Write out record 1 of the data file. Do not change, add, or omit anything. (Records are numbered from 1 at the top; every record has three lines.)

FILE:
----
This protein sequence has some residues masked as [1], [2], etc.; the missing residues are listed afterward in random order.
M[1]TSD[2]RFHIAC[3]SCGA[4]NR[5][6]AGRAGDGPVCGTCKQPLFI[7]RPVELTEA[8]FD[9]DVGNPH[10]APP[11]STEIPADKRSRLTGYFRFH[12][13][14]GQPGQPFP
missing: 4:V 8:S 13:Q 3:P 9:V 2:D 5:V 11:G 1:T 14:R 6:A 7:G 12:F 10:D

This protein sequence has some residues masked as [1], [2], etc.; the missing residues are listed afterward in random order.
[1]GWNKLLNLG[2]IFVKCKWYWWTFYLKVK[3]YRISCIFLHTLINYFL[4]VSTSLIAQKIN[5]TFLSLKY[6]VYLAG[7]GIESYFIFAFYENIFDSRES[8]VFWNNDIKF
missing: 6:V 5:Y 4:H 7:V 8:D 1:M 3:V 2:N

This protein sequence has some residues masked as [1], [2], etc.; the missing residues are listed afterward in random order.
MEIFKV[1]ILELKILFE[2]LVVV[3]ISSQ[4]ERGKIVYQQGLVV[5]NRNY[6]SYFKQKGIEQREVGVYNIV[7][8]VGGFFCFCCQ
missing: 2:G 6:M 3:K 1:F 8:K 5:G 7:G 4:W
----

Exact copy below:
This protein sequence has some residues masked as [1], [2], etc.; the missing residues are listed afterward in random order.
M[1]TSD[2]RFHIAC[3]SCGA[4]NR[5][6]AGRAGDGPVCGTCKQPLFI[7]RPVELTEA[8]FD[9]DVGNPH[10]APP[11]STEIPADKRSRLTGYFRFH[12][13][14]GQPGQPFP
missing: 4:V 8:S 13:Q 3:P 9:V 2:D 5:V 11:G 1:T 14:R 6:A 7:G 12:F 10:D